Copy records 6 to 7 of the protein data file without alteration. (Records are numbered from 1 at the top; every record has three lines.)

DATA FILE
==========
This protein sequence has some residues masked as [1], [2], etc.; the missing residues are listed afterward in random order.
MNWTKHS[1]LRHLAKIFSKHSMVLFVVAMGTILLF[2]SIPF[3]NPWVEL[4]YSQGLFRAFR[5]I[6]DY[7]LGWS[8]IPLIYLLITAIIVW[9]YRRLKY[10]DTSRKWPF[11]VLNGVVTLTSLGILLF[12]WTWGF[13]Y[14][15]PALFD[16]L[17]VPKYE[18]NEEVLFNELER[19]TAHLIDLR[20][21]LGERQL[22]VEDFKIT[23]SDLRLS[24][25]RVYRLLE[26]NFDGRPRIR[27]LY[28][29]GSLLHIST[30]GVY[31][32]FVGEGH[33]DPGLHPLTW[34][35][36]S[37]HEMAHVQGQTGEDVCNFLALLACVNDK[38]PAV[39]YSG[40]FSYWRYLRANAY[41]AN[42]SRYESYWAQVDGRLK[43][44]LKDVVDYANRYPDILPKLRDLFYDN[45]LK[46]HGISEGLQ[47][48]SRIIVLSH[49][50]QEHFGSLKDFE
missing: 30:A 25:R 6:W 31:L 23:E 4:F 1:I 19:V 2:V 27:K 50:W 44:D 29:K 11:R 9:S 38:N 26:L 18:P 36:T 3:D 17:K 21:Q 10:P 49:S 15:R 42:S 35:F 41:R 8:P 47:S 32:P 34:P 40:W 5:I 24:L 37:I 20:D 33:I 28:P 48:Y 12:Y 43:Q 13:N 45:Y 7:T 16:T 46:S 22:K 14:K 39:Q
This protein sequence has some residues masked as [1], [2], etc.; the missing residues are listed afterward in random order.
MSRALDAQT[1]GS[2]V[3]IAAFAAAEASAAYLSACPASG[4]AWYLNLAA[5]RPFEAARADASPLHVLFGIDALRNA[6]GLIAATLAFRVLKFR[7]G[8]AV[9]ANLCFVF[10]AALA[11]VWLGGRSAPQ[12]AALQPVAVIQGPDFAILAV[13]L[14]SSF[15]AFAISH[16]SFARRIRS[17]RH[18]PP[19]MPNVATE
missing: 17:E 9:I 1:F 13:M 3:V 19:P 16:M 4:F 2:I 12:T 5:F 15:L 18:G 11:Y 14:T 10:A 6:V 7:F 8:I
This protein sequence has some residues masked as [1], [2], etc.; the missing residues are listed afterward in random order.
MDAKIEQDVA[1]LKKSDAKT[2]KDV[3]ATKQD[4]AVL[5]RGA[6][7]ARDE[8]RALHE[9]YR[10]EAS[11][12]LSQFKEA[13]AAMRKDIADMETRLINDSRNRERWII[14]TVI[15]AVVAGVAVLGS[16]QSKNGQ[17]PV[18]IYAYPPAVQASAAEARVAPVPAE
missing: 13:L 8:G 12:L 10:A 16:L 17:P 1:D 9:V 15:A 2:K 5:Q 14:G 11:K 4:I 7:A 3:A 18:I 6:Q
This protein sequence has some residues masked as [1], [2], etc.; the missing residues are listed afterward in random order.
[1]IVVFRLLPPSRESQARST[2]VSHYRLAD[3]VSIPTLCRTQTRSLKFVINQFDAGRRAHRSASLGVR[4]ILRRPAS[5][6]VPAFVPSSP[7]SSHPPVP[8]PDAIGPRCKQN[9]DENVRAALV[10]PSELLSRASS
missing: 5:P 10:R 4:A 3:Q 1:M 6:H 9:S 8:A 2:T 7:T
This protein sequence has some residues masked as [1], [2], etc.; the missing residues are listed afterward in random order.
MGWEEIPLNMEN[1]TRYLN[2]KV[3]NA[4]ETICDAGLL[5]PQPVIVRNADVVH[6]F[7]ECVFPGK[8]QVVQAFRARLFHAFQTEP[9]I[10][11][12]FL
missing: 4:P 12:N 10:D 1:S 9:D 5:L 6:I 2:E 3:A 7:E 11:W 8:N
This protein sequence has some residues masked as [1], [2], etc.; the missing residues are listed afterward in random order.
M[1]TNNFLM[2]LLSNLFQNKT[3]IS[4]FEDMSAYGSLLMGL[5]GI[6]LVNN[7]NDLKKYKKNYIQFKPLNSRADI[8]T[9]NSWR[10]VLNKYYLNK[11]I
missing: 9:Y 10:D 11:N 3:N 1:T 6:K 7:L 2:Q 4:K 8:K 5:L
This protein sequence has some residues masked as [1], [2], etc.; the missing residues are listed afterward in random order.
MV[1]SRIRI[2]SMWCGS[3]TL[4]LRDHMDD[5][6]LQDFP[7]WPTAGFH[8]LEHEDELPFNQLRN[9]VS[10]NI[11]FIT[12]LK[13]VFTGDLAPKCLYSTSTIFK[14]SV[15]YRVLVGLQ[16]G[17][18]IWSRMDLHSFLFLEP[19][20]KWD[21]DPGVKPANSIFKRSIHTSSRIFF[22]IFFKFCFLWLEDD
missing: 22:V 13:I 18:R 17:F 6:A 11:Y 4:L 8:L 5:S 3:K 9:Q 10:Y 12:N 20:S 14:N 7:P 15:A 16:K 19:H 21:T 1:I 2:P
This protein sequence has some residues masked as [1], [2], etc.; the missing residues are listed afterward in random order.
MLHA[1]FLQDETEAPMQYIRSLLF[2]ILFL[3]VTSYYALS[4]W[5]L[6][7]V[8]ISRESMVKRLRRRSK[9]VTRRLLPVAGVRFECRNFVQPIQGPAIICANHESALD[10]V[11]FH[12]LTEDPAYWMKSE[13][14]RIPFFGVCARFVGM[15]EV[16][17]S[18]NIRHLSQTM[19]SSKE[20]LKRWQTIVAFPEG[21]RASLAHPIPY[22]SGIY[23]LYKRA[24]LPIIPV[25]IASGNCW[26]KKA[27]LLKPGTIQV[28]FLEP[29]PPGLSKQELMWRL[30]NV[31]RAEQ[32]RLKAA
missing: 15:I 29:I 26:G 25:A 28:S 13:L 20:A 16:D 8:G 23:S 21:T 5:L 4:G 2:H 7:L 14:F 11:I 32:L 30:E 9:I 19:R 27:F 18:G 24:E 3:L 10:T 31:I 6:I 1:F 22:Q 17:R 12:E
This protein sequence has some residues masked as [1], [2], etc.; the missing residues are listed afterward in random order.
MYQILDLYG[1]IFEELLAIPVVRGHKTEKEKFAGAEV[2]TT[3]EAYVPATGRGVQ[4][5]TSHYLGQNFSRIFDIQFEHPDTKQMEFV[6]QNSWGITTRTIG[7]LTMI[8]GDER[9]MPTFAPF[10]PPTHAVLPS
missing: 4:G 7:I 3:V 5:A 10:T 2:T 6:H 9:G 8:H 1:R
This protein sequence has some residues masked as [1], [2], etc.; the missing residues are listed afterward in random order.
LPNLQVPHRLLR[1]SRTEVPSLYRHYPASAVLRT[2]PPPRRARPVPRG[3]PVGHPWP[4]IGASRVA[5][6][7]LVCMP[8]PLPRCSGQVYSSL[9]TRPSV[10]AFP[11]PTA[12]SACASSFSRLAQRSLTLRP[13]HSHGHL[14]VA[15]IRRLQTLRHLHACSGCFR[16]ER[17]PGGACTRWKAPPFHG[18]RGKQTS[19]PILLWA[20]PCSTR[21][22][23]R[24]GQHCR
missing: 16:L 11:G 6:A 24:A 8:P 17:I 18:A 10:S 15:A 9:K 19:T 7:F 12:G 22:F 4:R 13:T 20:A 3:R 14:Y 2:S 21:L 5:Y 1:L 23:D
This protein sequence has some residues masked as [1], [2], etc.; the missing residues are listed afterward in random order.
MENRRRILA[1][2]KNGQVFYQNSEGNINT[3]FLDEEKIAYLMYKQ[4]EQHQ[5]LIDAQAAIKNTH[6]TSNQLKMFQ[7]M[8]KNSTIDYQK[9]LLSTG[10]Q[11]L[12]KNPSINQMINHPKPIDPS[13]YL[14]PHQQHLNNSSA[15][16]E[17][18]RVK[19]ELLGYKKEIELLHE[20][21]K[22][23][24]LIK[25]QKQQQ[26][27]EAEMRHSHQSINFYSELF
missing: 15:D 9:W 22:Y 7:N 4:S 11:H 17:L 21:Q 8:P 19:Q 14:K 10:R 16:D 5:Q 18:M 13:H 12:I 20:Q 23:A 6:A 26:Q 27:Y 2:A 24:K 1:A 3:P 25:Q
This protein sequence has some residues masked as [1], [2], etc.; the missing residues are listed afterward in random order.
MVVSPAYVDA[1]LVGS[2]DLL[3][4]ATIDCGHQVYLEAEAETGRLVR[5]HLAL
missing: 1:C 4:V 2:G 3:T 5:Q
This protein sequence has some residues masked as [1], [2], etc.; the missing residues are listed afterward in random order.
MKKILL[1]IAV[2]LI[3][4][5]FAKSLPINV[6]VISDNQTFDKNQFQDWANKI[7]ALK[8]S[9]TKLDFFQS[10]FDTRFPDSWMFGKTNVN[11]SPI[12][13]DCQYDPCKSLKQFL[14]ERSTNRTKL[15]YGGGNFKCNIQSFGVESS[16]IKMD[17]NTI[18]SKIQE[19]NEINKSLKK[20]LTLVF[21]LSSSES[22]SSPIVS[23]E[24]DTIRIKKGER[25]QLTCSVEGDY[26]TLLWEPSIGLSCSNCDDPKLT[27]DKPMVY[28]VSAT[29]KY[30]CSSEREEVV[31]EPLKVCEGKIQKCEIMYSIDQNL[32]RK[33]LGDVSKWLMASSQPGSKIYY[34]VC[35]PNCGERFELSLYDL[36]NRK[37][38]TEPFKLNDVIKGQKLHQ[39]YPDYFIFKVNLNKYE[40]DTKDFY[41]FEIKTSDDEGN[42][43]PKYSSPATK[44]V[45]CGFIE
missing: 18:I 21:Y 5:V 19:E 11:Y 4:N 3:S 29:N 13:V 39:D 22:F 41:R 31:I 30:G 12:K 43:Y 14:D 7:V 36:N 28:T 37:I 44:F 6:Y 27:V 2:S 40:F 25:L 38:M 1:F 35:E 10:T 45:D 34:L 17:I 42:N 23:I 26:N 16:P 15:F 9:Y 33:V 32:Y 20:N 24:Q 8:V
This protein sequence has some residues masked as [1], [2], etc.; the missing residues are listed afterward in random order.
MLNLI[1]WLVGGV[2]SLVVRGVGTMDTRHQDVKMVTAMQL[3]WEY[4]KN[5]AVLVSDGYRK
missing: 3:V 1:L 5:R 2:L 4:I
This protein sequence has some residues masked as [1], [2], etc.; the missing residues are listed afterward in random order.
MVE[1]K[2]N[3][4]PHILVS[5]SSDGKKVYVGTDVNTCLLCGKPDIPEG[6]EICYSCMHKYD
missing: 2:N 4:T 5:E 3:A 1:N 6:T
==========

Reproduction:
This protein sequence has some residues masked as [1], [2], etc.; the missing residues are listed afterward in random order.
M[1]TNNFLM[2]LLSNLFQNKT[3]IS[4]FEDMSAYGSLLMGL[5]GI[6]LVNN[7]NDLKKYKKNYIQFKPLNSRADI[8]T[9]NSWR[10]VLNKYYLNK[11]I
missing: 9:Y 10:D 11:N 3:N 1:T 6:K 7:L 2:Q 4:K 8:K 5:L
This protein sequence has some residues masked as [1], [2], etc.; the missing residues are listed afterward in random order.
MV[1]SRIRI[2]SMWCGS[3]TL[4]LRDHMDD[5][6]LQDFP[7]WPTAGFH[8]LEHEDELPFNQLRN[9]VS[10]NI[11]FIT[12]LK[13]VFTGDLAPKCLYSTSTIFK[14]SV[15]YRVLVGLQ[16]G[17][18]IWSRMDLHSFLFLEP[19][20]KWD[21]DPGVKPANSIFKRSIHTSSRIFF[22]IFFKFCFLWLEDD
missing: 22:V 13:I 18:R 17:F 6:A 11:Y 4:L 8:L 5:S 3:K 9:Q 10:Y 12:N 20:S 14:N 7:P 15:A 16:K 19:H 21:T 1:I 2:P